After that final cure, you can prime and paint, or just admire the print jobs. And if you come from the FDM world, realize these are beautiful prints. After owning this for a month and a half and doing dozens of prints, I am still blown away with how good these prints look.
The costs – Resin / Post processing
With the Monocure Rapid from Australia, costs can be down to about $150, shipped, for 3 liters. So far, I have really liked this resin. Another less expensive resin, is Fun to Do, though getting it in the U.S. is a little more difficult than many places in the EU. Finally, Harz Labs has been supportive of the group as well. The resin prints well, and looks really good. Please realize, these are the resins I have had exposure to. If it is not on the list that does not mean it is bad. It means I have not tried it, or seen several others try it.
For post processing, you are better off buying Isopropyl alcohol by the gallon, and paper towels by the case. Plus the Nitrile gloves. It is a more complex version of 3D Printing, but at the end of the day, the prints are worth it. I put together this list to help you get started on the stuff you need to get started with resin printer. I’d say down to the UV Nail dryer are must-haves. And the UV nail dryer could be subbed with a DIY solution as well.
Anycubic Photon Modifications
Like anything popular in the 3D Printing world, there are a number of mods for this printer. The first one I did, was sand down the bed. The blue anodized aluminum is beautiful, but sanding makes it easier for prints to adhere. Take sandpaper, and run the build plate over it, carefully. You don’t want to sand too much on one side and knock it out of level. This is a very simple thing to do, and you will find it helps your prints. Many people find the fan in the build chamber just disperses fumes. The activated carbon filter is not up to the task of cleaning the airstream, so your room gets more fumes dispersed. This is a little more difficult, since the board is oriented facing up, and is very difficult to get to. Plugging the hole is a good idea to keep leaking resin out if you have a major failure. Some people hook up major filters to the back of the Anycubic Photon to help clean the airstream to even vent it out doors. If you check out the Facebook group, and you can search for ways people have done this.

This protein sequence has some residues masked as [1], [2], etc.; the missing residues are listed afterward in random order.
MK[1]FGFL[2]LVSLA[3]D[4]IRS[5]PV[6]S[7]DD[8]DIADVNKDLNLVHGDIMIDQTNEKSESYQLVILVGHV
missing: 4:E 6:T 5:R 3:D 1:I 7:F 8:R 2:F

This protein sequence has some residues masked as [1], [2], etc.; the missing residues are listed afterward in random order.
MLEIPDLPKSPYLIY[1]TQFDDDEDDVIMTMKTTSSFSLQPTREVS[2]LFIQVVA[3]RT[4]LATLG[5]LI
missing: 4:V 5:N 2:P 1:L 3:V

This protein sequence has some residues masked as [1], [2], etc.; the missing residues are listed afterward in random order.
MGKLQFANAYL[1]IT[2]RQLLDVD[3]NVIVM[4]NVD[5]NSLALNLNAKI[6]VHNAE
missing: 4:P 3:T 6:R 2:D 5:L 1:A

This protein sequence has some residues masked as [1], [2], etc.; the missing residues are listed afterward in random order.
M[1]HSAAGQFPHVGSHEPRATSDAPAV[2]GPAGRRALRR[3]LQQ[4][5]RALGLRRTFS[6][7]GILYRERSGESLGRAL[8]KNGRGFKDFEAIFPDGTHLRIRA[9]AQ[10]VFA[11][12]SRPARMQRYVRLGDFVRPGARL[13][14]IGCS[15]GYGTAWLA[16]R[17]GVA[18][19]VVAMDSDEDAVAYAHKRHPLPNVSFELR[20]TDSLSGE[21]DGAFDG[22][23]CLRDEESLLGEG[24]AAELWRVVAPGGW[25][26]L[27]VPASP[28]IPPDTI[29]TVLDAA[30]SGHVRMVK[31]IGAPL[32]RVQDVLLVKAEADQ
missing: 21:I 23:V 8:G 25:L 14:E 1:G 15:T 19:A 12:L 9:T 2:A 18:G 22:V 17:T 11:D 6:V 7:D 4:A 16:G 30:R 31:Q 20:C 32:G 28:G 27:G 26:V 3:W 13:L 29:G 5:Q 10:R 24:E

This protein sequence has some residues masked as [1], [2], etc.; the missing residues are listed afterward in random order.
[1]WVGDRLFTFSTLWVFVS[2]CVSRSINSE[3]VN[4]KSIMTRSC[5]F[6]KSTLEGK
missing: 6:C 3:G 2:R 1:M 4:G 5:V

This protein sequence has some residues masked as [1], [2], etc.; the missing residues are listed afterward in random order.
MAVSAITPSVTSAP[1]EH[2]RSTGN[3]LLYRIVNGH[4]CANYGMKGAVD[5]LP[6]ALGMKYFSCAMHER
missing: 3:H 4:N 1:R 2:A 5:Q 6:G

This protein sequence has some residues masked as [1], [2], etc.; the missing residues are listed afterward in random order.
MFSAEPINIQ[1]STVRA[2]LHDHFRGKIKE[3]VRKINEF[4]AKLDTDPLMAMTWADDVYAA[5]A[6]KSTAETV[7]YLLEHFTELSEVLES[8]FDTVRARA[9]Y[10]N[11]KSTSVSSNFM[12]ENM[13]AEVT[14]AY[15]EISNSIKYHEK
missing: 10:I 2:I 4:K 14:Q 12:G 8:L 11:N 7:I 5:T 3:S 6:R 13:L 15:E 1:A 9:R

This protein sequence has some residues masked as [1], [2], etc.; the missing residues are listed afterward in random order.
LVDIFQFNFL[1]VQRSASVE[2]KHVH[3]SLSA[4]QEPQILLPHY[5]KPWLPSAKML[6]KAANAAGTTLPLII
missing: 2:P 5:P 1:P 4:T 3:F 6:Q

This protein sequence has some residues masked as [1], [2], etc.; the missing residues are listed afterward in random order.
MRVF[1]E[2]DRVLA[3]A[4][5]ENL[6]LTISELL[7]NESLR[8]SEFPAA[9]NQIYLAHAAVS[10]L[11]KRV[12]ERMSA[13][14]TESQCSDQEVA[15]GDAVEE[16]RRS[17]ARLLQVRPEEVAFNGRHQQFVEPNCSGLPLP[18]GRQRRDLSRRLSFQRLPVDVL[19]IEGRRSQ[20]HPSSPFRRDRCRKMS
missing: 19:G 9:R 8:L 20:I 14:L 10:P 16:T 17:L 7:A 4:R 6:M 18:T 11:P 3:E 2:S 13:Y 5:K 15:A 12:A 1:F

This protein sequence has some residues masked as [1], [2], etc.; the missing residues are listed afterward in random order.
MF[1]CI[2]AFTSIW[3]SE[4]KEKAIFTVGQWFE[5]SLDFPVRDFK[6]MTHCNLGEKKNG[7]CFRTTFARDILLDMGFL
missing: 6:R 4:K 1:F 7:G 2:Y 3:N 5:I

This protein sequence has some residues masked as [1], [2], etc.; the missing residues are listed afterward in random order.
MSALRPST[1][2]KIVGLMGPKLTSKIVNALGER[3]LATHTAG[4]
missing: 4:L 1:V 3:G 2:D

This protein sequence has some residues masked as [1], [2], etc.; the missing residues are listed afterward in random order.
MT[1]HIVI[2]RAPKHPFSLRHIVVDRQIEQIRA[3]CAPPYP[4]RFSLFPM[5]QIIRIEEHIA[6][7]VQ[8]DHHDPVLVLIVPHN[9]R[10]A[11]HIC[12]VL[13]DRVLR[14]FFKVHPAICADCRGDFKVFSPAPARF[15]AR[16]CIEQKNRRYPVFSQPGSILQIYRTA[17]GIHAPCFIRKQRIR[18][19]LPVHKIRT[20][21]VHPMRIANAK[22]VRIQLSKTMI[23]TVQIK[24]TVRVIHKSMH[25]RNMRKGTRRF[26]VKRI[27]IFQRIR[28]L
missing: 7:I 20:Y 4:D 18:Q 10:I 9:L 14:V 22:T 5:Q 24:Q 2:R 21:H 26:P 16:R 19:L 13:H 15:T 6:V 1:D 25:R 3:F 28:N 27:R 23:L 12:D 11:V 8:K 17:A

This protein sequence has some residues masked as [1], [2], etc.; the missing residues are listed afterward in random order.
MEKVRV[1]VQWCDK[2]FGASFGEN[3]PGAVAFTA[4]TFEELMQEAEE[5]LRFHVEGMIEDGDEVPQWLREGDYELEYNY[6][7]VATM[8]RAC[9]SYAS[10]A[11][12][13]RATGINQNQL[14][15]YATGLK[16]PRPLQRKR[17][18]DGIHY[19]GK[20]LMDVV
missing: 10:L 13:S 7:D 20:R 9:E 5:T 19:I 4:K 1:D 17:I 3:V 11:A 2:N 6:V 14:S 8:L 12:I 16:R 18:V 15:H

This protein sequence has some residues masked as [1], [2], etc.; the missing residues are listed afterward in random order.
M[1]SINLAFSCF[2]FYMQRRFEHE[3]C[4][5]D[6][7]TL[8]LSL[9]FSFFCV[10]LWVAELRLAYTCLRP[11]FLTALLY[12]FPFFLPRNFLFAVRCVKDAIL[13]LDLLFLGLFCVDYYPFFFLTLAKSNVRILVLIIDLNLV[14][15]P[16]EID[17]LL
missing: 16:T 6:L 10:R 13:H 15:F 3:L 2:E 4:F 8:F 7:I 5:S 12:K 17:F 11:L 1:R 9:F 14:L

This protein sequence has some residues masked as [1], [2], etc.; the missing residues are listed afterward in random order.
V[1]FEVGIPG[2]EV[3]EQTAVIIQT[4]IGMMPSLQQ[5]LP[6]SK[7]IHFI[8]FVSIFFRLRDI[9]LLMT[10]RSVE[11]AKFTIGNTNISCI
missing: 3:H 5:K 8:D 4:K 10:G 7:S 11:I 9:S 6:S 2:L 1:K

Finally, I have put together a Thingiverse Collection of Anycubic Photon upgrades. The Resin Filtering Funnel (two pieces) is really nice.
Anycubic Photon Review : Terrific Printer / Terrific Price
As you can see, this is a terrific printer at the price. It can do a level of detail that is impossible for an FDM printer to do. The Anycubic Photon is also able to do it for a low cost. As more people get into 3D Printing with resin based 3D Printers, I can see their costs going down, and more importantly, I can see the resin costs going down as demand increases and economies of scale kick in. When I say this is the best DLP printer around, I do mean that for the price, you can’t beat it. There are other Resin based 3D Printers out there, but for ease of use (check out how you level others, with multiple screws, it’s nowhere near as simple), cost, and quality, this is the best resin based 3D Printer available. I would not hesitate to recommend this 3D Printer if you are looking to print fine details in the jewelry industry, dentistry, or just for fun.
Where to Buy – Support this site